Despite the popularity, there’s a philosophical problem with SETI, I think. SETI potentially undermines the anthropic principle upon which it’s founded. If we are not alone, then there may be no rationale left to describe why we, alone, seem capable of understanding the universe. More than we realize, the explanations that many scientists have offered for human existence are tautologies. We can observe the universe, which explains, somehow, both the universe’s existence and our own. But what if we encounter alien worlds and find that they not only look different than we do, but think differently, too? SETI assumes that “intelligence” can be universalized. If “intelligence” is not universal, however, but plural—if other beings are found, but if we can’t communicate with them (the way we can communicate, somehow, even with many animals on earth)—then what will the “search for extraterrestrial intelligence” have meant in the first place? If our human intelligence turns out to be, not translatable into cosmic terms, as Hawking argued by appealing to the weak anthropic principle, but rather a prison trapping us in a very narrow and provincial, Earthbound mode of thought, then we will likely rue the day we ever met a Martian. Human intelligence may be much more human than we realize, in other words. In which case, we will be thrown back on our heels, and thousands of years of speculative philosophy will need to be scrapped.
But let’s leave the philosophical quibbling aside and ask: What if there really are a myriad of communities out there, huddling on planetary specks in the trackless ocean of inky nothingness chilled to just a touch above absolute zero? Some scientists say it’s highly unlikely. According to these and other cynics and skeptics, alien civilizations probably don’t get much beyond our own level of technological advancement. Once they discover nuclear weapons, the argument goes, it’s only a matter of time before they use them on one another, wiping out their race with hydrogen and plutonium bombs. Instead of doing SETI, some claim, we ought to be doing SEETI, or the Search for Extinct Extraterrestrial Intelligence.20
That may be true, but given human history, isn’t it much more likely that aliens don’t end their own civilizations with nukes, but rather abort themselves into oblivion? If there are any lonely alien hearts on other worlds peering into telescopes and tuning massive radios to try to detect signs of life from, say, us, floating along the hazy outer bands of the Milky Way, then surely those hearts, too, grieve for something much closer to home than puzzling equations and cosmological theories that don’t quite add up. The real “UAP” is the Unidentified Abortion Phenomenon—the only guaranteed way so far devised for an intelligent civilization to destroy itself. Surely other lonely hearts of the cosmos, alien scientists at their telescopes and radar screens on fantastic worlds in distant galaxy clusters, sigh from time to time and wonder where all the little green children have gone.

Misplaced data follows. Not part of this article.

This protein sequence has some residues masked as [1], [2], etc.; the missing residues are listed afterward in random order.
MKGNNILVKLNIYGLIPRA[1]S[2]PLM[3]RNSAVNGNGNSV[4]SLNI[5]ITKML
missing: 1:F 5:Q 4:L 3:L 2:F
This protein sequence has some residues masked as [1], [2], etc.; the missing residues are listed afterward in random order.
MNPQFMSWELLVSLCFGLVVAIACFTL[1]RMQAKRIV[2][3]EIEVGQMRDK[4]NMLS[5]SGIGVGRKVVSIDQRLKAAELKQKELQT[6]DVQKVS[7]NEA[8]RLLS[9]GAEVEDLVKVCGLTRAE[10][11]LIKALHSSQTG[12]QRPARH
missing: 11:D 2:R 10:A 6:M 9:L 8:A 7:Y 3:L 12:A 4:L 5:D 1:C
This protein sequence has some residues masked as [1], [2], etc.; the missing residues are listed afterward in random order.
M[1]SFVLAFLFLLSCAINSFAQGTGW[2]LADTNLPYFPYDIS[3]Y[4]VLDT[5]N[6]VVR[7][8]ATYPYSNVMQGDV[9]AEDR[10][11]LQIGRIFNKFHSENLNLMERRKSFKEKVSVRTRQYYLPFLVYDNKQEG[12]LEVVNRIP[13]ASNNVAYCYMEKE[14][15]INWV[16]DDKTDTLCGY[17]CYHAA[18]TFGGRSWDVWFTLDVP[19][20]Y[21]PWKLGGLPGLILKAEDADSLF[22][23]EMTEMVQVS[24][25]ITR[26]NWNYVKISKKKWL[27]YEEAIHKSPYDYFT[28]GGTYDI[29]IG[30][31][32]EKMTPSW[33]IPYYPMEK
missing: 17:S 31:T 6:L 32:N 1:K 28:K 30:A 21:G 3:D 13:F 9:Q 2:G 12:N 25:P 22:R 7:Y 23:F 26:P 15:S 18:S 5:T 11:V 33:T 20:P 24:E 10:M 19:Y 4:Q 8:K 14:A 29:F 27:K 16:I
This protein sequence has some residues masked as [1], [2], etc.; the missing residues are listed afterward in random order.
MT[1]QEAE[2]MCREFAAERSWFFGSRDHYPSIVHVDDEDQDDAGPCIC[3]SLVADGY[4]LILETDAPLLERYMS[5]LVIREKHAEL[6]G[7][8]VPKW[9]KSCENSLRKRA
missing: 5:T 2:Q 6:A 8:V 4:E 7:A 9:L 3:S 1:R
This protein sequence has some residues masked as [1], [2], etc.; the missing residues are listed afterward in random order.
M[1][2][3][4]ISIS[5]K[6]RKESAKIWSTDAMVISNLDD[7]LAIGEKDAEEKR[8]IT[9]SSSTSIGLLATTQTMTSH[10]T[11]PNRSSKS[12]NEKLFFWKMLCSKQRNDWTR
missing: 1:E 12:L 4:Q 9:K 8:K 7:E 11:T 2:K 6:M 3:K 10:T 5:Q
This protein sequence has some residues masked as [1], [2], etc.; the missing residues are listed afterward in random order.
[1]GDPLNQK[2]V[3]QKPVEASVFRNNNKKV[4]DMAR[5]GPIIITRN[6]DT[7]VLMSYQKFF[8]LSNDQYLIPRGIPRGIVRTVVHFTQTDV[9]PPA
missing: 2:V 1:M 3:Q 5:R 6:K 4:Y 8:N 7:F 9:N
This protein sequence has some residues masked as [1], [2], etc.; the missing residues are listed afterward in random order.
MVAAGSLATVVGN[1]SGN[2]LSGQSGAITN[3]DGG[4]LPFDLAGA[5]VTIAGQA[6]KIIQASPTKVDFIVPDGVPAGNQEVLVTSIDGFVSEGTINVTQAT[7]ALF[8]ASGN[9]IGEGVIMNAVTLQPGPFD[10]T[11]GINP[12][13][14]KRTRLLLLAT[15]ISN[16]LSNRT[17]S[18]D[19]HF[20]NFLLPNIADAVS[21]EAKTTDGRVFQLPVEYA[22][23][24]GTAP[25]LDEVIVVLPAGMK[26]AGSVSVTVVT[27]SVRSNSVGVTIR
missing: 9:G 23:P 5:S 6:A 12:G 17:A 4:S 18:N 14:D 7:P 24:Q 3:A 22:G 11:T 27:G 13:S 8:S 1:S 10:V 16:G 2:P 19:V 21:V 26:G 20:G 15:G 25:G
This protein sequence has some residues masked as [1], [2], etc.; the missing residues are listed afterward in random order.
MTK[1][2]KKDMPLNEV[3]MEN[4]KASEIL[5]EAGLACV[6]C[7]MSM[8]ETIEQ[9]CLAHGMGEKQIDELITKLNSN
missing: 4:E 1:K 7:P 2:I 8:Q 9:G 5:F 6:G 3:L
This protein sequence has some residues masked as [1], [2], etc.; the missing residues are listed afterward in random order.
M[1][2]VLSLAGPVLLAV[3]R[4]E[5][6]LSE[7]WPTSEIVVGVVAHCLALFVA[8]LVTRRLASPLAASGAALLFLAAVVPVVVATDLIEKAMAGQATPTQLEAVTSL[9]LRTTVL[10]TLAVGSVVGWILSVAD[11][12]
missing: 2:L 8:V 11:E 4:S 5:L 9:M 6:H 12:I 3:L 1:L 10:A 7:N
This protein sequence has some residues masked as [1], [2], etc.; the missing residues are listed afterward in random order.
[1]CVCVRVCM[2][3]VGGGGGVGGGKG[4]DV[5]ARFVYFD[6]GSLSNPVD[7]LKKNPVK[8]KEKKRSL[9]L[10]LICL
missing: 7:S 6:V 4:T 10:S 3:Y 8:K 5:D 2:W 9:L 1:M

1. Dennis Overbye, Lonely Hearts of the Cosmos: The Story of the Scientific Quest for the Secret of the
Universe (New York, NY: Harper Collins, 1991).
2. David Kaiser, “No More Lonely Hearts,” in Quantum Legacies: Dispatches from an Uncertain World
(Chicago, IL: University of Chicago Press, 2020), p. 250.
3. David Kaiser, “No More Lonely Hearts,” op. cit., p. 252.
4. David Kaiser, “No More Lonely Hearts,” op. cit., pp. 252255.
5. Overall, see Michio Kaku, The God Equation: The Quest for a Theory of Everything (New York, NY: Doubleday, 2021).
6. See Stephen Hawking, A Brief History of Time (Updated and Expanded Tenth Anniversary Edition) (New York, NY: Bantam Books, 1996).
7. Stephen Hawking, A Brief History of Time, op. cit., p. 155.
8. See Jason M. Morgan, “Denizens of a Pale Blue Dust Mote,” New Oxford Review, JulyAugust 2019.
13. On Soviet atheism, see Jason M. Morgan, “The Soviets’ Doomed Battle with Byt” (review of Victoria Smolkin, A Sacred Space Is Never Empty: A History of Soviet Atheism (Princeton, NJ: Princeton University Press, 2018), New Oxford Review, April 2021.
14. See Jason Morgan review, The Human Life Review, Vol. XLVII, No. 2, Spring 2021, pp. 6374.
15. See Jason Morgan review, The Human Life Review, Vol. XLV, No. 1, Winter 2019, pp. 8084.
18. See Steven Mosher, Population Control: Real Costs, Illusory Benefits (New Brunswick, NJ: Transaction Publishers, 2008) and A Mother’s Ordeal: Story of Chi An—One Woman’s Fight against China’s OneChild Policy (Time Warner Paperbacks, 1995).
Jason Morgan is associate professor at Reitaku University in Kashiwa, Japan.